Something inside me is coming alive again.
It’s November 30th and the wind bites as leaves are whisked to and fro around me, tumbling along the side of the street like a Solstice dance. I can feel Winter approaching, the season most associated with death, strangely bringing new life to my body. There’s a spring in my step I have not had in months, years, and in my mind’s eye I see a rush of new cells cascading through my veins, remaking themselves healthier, stronger. They say the body regenerates itself every seven years, though scientific validity of this claim is arguable. What is known, however, is that various cells of the body do in fact regenerate in specified intervals. The liver, for example, is said to regenerate every six weeks and the skin every thirty-five days. To quote one of my favorite authors, “you are not who you once were,” even several months ago. Continue reading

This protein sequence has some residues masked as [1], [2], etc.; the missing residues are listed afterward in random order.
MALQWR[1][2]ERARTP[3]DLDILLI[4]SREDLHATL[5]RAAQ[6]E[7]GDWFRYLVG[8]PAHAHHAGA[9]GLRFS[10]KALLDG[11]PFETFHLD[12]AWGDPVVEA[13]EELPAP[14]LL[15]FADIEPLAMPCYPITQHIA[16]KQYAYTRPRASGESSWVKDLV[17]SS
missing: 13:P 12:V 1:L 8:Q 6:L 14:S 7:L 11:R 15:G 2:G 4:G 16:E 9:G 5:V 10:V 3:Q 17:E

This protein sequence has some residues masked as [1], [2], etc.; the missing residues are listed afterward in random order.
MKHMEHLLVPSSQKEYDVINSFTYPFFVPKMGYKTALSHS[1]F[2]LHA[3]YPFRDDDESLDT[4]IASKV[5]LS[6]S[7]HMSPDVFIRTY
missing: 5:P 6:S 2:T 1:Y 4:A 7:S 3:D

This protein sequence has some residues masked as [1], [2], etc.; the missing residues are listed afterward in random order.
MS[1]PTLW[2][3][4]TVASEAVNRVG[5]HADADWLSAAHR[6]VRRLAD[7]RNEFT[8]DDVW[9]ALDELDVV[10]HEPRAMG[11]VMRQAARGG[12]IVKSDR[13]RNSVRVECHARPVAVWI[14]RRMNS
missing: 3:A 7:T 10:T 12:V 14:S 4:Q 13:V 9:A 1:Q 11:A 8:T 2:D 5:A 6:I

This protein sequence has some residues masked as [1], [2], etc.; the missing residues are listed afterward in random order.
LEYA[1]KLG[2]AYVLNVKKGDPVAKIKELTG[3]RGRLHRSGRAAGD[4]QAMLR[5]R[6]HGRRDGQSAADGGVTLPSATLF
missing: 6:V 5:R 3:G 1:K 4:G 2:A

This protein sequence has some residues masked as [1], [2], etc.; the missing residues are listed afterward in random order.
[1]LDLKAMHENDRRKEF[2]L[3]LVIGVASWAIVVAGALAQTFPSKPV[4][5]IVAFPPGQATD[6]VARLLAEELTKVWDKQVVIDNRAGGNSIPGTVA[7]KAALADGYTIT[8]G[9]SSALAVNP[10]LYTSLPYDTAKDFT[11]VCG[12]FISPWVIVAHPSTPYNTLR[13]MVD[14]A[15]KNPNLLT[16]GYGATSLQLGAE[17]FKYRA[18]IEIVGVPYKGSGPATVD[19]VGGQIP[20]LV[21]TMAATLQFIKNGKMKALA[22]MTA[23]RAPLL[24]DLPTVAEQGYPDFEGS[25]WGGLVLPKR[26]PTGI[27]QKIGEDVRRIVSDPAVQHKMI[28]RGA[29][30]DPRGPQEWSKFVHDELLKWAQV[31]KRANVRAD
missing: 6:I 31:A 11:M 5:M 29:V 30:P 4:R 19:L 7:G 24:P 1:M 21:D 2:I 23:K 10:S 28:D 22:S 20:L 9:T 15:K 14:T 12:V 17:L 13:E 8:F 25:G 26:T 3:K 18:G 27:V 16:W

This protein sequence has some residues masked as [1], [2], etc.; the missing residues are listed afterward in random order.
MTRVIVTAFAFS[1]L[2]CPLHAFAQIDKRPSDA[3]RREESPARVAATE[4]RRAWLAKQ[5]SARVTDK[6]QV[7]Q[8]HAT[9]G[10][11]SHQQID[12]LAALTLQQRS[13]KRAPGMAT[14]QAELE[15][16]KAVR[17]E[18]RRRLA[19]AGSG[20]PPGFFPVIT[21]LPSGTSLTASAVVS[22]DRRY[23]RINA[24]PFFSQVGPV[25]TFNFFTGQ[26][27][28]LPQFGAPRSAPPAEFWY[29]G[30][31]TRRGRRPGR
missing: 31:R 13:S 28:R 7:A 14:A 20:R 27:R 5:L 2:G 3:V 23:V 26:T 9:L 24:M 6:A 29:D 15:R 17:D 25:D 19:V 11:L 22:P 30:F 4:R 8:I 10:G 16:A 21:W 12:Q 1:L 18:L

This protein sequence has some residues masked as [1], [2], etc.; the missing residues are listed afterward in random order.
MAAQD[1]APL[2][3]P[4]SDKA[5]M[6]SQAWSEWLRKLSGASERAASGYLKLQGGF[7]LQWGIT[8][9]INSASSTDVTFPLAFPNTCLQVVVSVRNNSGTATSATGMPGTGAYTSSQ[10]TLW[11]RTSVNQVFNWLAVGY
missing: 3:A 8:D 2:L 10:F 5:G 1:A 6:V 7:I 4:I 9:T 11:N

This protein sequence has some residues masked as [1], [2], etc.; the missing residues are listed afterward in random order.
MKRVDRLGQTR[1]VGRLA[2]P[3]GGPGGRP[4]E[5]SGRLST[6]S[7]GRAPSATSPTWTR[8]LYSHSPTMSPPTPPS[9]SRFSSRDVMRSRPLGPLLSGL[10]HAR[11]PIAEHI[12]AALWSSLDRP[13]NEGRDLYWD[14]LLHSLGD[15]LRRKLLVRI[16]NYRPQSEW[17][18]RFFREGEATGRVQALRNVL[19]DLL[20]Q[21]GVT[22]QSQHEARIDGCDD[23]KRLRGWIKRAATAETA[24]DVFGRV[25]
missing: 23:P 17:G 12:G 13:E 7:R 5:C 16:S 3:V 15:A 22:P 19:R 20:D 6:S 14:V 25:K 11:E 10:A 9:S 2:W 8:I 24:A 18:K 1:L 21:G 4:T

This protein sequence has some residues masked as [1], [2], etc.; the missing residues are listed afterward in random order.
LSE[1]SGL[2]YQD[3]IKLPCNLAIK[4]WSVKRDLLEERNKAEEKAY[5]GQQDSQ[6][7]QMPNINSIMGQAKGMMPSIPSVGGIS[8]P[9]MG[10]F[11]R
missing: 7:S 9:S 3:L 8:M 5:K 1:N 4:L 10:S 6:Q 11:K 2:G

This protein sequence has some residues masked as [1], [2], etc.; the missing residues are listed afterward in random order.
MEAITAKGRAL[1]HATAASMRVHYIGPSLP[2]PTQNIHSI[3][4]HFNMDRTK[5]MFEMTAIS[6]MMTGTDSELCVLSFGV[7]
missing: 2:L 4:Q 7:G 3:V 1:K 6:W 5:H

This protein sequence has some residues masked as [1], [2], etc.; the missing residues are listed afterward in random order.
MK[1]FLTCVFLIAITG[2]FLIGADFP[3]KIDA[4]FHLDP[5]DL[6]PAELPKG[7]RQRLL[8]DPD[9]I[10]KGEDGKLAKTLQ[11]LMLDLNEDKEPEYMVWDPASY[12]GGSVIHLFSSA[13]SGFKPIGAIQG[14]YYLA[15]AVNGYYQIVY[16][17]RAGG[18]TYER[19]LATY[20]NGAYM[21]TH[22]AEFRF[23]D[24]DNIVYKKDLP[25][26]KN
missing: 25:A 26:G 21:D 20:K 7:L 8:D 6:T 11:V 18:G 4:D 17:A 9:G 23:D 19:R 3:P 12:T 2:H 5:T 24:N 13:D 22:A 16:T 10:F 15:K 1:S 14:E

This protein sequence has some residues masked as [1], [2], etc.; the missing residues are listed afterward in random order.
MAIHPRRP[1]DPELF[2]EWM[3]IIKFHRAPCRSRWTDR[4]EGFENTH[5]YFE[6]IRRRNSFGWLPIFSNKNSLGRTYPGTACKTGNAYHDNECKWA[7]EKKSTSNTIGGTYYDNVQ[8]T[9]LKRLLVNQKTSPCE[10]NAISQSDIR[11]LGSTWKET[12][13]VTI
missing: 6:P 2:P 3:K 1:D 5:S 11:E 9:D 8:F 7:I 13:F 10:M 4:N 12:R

How can one heart, sanctified by purity, oscillate between two such opposing extremes; on the one end bitterness, and the other, gratitude. How can the same soul, which awakes with thanksgiving at the sound of seagulls calling to one another in the misty morning hours, also lie down with enmity toward those who soar through life without second thought to limitations or constraints. Without second thought to the little things throughout the day that are so easily taken for granted. The things which those of us bound by the chains of our own bodies long to have the freedom to do once again. The things our sickness so unforgivingly snatched away. Of how deeply we pine for the simple things of life. To plan a lunch date without fear of whether we will be stricken by pain. To make a commitment without considering how it may interrupt or affect our tedious and time-consuming treatment. To jump with joy in response to a victory, an exciting report, or even just because we feel like showing our delight. And on to the bigger little things, such as the ability to throw on a pair of sneakers and run with no goal or end in mind, or to hike up a mountain or even a sizeable hill, to swim in the sea, to dance at a wedding, to attend an exercise class, or any number of physical things that should characterize the years of youth and remain throughout decades to come.